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Data governance is the management of a variety of different aspects of data outside of the core storage and management of data, including availability, security, use, and trustworthiness. Effective data governance tries to strike a balance between preventing misuse and maintaining regulatory compliance with democratizing data.
While many companies have embraced data governance processes for years, it has taken on a much bigger role in the past 15 years. As many organizations expanded the volumes and types of data they captured, governments instituted regulatory controls around data to protect consumers and the increased threats of breaches or misuse created financial risks to these organizations.
The role of data governance has grown over time, moving beyond controls to helping organizations make more effective use of data. For example, while understanding how certain datasets are used helps prevent misuse, it also helps other teams envision other related ways to effectively use and gain greater value from the data.
In the early days of data governance, most data was centralized putting governance in the domain of the core IT and data management teams. As regulatory controls increased, some organizations made governance the responsibility of the Head of Risk or Chief Risk Officer (CRO). More recently, as the role of the Chief Data Officer (CDO) has expanded, the CDO often owns or shares responsibility for data governance.
Most well-designed governance programs are steered by a committee that combines technical, operational, and business owners. This committee will work together to create the guiding principles for governance within the organization and assess risks. Data stewards are typically the people responsible for carrying out the day to day implementation and enforcement of the policies.
It is important to recognize that data governance is not simply a packaged piece of software. It is a framework that implements policies and processes that are a part of the overall governance program. Underlying software and technologies can provide the tools to help implement the framework, but it is up to the data governance team to put in place the policies and processes that best suit their organization.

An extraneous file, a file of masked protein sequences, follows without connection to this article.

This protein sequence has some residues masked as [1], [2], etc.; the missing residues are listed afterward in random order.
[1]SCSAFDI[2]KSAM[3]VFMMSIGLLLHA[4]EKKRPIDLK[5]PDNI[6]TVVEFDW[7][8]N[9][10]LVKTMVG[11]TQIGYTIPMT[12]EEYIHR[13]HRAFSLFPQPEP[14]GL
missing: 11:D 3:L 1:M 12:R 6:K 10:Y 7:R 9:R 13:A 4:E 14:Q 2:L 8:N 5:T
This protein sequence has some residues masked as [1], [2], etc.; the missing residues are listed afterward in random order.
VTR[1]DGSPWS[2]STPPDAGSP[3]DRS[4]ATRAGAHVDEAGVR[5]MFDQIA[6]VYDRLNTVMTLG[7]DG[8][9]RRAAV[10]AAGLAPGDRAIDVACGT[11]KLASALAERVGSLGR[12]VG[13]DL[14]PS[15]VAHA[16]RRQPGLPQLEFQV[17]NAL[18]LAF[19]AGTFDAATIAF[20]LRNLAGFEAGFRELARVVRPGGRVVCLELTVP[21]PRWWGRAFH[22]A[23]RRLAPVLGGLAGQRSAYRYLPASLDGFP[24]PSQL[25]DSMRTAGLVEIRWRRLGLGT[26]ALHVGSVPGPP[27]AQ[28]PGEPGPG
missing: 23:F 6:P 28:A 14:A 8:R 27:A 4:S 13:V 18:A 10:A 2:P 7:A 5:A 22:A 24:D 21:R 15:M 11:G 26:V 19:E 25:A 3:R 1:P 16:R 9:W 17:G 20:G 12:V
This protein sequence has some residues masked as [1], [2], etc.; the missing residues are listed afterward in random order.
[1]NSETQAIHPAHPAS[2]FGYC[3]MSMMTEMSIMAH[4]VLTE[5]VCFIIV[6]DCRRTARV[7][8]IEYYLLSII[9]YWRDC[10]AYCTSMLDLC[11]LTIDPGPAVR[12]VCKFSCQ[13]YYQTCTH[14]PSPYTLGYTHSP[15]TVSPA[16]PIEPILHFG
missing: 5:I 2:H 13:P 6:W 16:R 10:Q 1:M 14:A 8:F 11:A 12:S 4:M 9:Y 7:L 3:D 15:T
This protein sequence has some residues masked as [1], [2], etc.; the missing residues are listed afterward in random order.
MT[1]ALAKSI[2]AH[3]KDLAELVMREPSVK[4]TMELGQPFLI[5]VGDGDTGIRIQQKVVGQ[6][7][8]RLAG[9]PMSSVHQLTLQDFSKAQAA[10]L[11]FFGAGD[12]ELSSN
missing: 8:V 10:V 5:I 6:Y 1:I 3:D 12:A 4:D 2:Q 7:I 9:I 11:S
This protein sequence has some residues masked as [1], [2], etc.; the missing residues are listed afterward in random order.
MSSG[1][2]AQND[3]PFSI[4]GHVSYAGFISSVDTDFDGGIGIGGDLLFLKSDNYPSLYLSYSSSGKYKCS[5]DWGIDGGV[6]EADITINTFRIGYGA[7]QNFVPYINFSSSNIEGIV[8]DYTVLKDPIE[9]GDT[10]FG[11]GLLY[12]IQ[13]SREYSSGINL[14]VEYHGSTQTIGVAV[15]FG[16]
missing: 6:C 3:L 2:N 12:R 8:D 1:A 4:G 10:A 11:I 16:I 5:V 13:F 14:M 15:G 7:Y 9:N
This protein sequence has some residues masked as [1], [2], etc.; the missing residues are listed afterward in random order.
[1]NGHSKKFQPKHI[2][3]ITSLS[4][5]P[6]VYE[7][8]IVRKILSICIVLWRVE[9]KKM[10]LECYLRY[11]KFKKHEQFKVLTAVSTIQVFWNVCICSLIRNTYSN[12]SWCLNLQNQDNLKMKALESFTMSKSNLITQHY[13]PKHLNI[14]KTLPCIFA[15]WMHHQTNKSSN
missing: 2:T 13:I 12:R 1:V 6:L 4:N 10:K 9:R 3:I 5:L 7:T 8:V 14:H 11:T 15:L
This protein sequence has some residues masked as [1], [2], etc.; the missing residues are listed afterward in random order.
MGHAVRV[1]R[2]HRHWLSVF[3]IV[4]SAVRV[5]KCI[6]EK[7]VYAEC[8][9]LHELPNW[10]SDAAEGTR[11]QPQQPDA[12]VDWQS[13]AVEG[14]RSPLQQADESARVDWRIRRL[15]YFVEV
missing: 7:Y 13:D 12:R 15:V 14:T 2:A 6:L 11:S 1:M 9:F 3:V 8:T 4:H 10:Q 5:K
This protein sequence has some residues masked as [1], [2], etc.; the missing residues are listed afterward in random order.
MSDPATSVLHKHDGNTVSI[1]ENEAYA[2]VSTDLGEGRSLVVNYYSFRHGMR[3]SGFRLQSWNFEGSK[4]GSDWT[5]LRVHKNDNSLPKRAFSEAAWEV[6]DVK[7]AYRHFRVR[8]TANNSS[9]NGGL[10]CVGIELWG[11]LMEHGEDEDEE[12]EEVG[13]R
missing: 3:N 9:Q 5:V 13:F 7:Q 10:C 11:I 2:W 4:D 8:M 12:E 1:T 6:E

A good framework will often include the following principles:
Data security and governance are often intertwined. Most frameworks start and end with determining the access controls and security needs of datasets. This is especially critical in highly regulated industries such as financial services, telecommunications, healthcare, and insurance.
Security is also intertwined with all the other principles in a data governance framework. For example:
Data governance tools come in four general categories:
Datameer provides a deep suite of security and governance features and is intentionally designed NOT to replicate already-in-place governance mechanisms but instead work with these controls. These capabilities are well matured from Datameer’s ten years of experience working with large enterprises in highly regulated industries requiring deep security and governance.
Cloud and hybrid environments can create security and governance gaps due to capability mismatches between on-premises enterprise and cloud platforms. Datameer’s deep security and governance features ensure you get the same robust governance in the cloud and you would expect on-premises.
Datameer also integrates with enterprise and cloud security, offers asset-level controls and encryption on the wire and at-rest. It fully integrates with Snowflake security to protect all the data.
From a governance standpoint, Datameer provides many key capabilities: